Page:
The ability for computer technology to automatically create a society of smart, tolerant citizens may be more hype and hope than reality, according to a Penn State Altoona researcher.
"We have to rethink some of our most common assumptions about modern life and, specifically, we need to rethink assumptions that the information age will naturally lead to a society that is intelligent and scientifically literate," said Shaheed Nick Mohammed, associate professor of communications. "In fact, we may have moved backwards in many respects."
Mohammed, who published his critique on information technology and new media in the book, "The (Dis)information Age: The Persistence of Ignorance" (Peter Lang Publishing, 2012), said that more information and more communication technologies may not necessarily lead to the intelligent use of that information.
With the rapid increase in news and information distributed by such technologies as the Internet and mobile phones, people are struggling to tell the difference between facts and opinion, entertainment, and outright disinformation, according to the researcher.
"In the 1960s we were talking about information overload when we had 12 television channels," Mohammed said. "And now we are facing an exponential change in that information overload."
In addition to the amount of information, Mohammed said that the number of tools people use to access information has increased. The Internet, satellite television, smart phones and social networks are some examples of tools people now use to receive news and information that were unavailable just a few decades ago.
Mohammed said that people who praise the role of information technologies and social networks in fostering democratic movements, like Iran's Green Revolution and Arab Spring, often ignore how the technology has been used to suppress those movements.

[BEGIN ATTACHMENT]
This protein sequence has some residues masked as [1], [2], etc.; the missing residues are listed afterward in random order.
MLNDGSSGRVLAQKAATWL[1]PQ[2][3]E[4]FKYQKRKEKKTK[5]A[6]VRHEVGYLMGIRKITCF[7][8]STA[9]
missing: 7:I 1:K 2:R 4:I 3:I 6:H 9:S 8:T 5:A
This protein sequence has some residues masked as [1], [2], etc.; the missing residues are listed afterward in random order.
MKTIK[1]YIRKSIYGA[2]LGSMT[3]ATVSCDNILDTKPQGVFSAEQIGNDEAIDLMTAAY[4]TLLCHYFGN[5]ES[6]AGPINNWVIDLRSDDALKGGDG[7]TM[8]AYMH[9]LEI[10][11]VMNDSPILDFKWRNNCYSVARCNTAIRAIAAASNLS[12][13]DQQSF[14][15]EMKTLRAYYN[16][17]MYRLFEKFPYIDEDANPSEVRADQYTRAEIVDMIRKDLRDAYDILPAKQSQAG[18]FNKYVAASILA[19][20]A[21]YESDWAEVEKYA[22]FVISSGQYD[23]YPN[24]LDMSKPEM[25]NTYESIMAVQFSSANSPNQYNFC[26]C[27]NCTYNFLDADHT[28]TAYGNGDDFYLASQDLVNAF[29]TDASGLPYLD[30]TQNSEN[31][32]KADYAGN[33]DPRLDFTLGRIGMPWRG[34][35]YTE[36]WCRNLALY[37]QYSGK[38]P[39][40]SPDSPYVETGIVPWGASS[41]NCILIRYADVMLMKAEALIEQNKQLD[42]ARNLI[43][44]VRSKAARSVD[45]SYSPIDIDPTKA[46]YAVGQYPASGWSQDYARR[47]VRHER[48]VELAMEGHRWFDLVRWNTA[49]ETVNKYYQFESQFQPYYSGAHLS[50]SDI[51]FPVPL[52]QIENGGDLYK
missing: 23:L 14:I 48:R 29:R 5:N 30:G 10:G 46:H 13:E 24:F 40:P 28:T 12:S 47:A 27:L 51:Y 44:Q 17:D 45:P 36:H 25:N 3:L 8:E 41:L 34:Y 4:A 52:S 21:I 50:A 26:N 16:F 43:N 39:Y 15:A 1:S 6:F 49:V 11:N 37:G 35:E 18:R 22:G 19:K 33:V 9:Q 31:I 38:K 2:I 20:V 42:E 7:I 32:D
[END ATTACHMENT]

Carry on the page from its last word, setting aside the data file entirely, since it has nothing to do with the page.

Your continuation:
In 2008 the Egyptian government arrested 500 Egyptian activists, often using Facebook as a way to identify activist leaders, Mohammed said.
Oppressive governments also use social networks to spread disinformation. For example, Twitter accounts managed by government officials are used to spread fake videos and footage of pro-government rallies.
Hate groups and extremist religious factions are also using information technologies to spread both information and disinformation.
As corporations increasingly try to make money from information, the researcher said that economic pressure is blurring the line between news and entertainment.
"There is so much information out there that companies are trying to get the most attention," said Mohammed. "This leads to a concession to the grandiose and sensationalization."
Mohammed said he does not advocate eliminating information technologies completely -- a Luddite response -- but that citizens and scholars must begin to critically question and assess information sources and tools.
"It's about people and culture," said Mohammed. "Information and technology are just tools and tools remain tools."
Mohammed said that the transition to an information age is similar to the change to society caused by industrial age technology.
"We are just at the beginning of the information age and we are just starting to ask the questions," Mohammed said. "Just like we learned to adapt to the industrial age, we have to adapt to the information age."
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